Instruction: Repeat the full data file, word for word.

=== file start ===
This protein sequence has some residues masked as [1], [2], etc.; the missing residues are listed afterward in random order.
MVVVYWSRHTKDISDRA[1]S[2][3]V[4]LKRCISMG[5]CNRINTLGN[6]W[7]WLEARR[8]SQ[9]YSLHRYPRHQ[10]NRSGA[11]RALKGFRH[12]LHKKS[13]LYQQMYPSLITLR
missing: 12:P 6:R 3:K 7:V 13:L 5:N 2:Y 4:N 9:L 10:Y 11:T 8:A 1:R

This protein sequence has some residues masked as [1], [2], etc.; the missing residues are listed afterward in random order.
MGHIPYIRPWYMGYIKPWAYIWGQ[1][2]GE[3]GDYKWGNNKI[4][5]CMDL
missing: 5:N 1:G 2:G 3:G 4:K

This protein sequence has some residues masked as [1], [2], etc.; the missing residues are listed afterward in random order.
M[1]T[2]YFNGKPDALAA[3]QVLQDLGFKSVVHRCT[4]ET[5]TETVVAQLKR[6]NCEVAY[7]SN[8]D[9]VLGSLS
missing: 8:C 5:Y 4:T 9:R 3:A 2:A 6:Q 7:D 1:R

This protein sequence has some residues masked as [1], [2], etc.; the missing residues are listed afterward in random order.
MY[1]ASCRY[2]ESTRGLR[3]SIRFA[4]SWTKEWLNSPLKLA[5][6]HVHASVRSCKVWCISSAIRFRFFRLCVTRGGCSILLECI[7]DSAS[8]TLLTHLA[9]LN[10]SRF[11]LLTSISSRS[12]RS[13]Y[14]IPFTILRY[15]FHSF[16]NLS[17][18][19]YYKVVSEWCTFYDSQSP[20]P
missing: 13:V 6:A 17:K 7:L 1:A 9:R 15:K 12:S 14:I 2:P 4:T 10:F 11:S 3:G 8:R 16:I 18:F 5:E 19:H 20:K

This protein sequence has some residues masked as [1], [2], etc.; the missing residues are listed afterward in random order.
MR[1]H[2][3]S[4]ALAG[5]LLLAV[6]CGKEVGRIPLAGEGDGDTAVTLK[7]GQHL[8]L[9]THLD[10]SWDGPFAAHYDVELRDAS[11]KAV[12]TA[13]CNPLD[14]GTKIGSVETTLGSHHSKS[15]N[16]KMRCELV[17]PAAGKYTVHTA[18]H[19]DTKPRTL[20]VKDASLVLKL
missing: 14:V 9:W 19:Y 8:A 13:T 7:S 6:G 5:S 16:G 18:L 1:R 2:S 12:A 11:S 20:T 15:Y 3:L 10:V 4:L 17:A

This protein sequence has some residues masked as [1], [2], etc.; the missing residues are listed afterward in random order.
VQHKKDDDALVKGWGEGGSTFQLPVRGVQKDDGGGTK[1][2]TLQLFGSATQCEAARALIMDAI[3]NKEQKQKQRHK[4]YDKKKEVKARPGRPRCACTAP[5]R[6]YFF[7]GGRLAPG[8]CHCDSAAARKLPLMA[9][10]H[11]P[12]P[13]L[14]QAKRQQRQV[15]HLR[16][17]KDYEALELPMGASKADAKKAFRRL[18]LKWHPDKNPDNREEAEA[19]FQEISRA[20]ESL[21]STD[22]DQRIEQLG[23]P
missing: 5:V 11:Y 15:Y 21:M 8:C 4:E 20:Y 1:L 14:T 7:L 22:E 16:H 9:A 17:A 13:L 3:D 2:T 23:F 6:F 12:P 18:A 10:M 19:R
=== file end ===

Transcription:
This protein sequence has some residues masked as [1], [2], etc.; the missing residues are listed afterward in random order.
MVVVYWSRHTKDISDRA[1]S[2][3]V[4]LKRCISMG[5]CNRINTLGN[6]W[7]WLEARR[8]SQ[9]YSLHRYPRHQ[10]NRSGA[11]RALKGFRH[12]LHKKS[13]LYQQMYPSLITLR
missing: 12:P 6:R 3:K 7:V 13:L 5:N 2:Y 4:N 9:L 10:Y 11:T 8:A 1:R

This protein sequence has some residues masked as [1], [2], etc.; the missing residues are listed afterward in random order.
MGHIPYIRPWYMGYIKPWAYIWGQ[1][2]GE[3]GDYKWGNNKI[4][5]CMDL
missing: 5:N 1:G 2:G 3:G 4:K

This protein sequence has some residues masked as [1], [2], etc.; the missing residues are listed afterward in random order.
M[1]T[2]YFNGKPDALAA[3]QVLQDLGFKSVVHRCT[4]ET[5]TETVVAQLKR[6]NCEVAY[7]SN[8]D[9]VLGSLS
missing: 8:C 5:Y 4:T 9:R 3:A 2:A 6:Q 7:D 1:R

This protein sequence has some residues masked as [1], [2], etc.; the missing residues are listed afterward in random order.
MY[1]ASCRY[2]ESTRGLR[3]SIRFA[4]SWTKEWLNSPLKLA[5][6]HVHASVRSCKVWCISSAIRFRFFRLCVTRGGCSILLECI[7]DSAS[8]TLLTHLA[9]LN[10]SRF[11]LLTSISSRS[12]RS[13]Y[14]IPFTILRY[15]FHSF[16]NLS[17][18][19]YYKVVSEWCTFYDSQSP[20]P
missing: 13:V 6:A 17:K 7:L 1:A 9:R 15:K 12:S 14:I 2:P 4:T 10:F 11:S 3:G 8:R 16:I 18:F 5:E 19:H 20:K

This protein sequence has some residues masked as [1], [2], etc.; the missing residues are listed afterward in random order.
MR[1]H[2][3]S[4]ALAG[5]LLLAV[6]CGKEVGRIPLAGEGDGDTAVTLK[7]GQHL[8]L[9]THLD[10]SWDGPFAAHYDVELRDAS[11]KAV[12]TA[13]CNPLD[14]GTKIGSVETTLGSHHSKS[15]N[16]KMRCELV[17]PAAGKYTVHTA[18]H[19]DTKPRTL[20]VKDASLVLKL
missing: 14:V 9:W 19:Y 8:A 13:T 7:S 6:G 5:S 16:G 18:L 1:R 2:S 12:A 11:S 20:T 15:Y 3:L 10:V 4:L 17:A

This protein sequence has some residues masked as [1], [2], etc.; the missing residues are listed afterward in random order.
VQHKKDDDALVKGWGEGGSTFQLPVRGVQKDDGGGTK[1][2]TLQLFGSATQCEAARALIMDAI[3]NKEQKQKQRHK[4]YDKKKEVKARPGRPRCACTAP[5]R[6]YFF[7]GGRLAPG[8]CHCDSAAARKLPLMA[9][10]H[11]P[12]P[13]L[14]QAKRQQRQV[15]HLR[16][17]KDYEALELPMGASKADAKKAFRRL[18]LKWHPDKNPDNREEAEA[19]FQEISRA[20]ESL[21]STD[22]DQRIEQLG[23]P
missing: 5:V 11:Y 15:Y 21:M 8:C 4:E 20:Y 1:L 14:T 7:L 22:E 16:H 9:A 17:A 13:L 3:D 2:T 23:F 6:F 12:P 18:A 10:M 19:R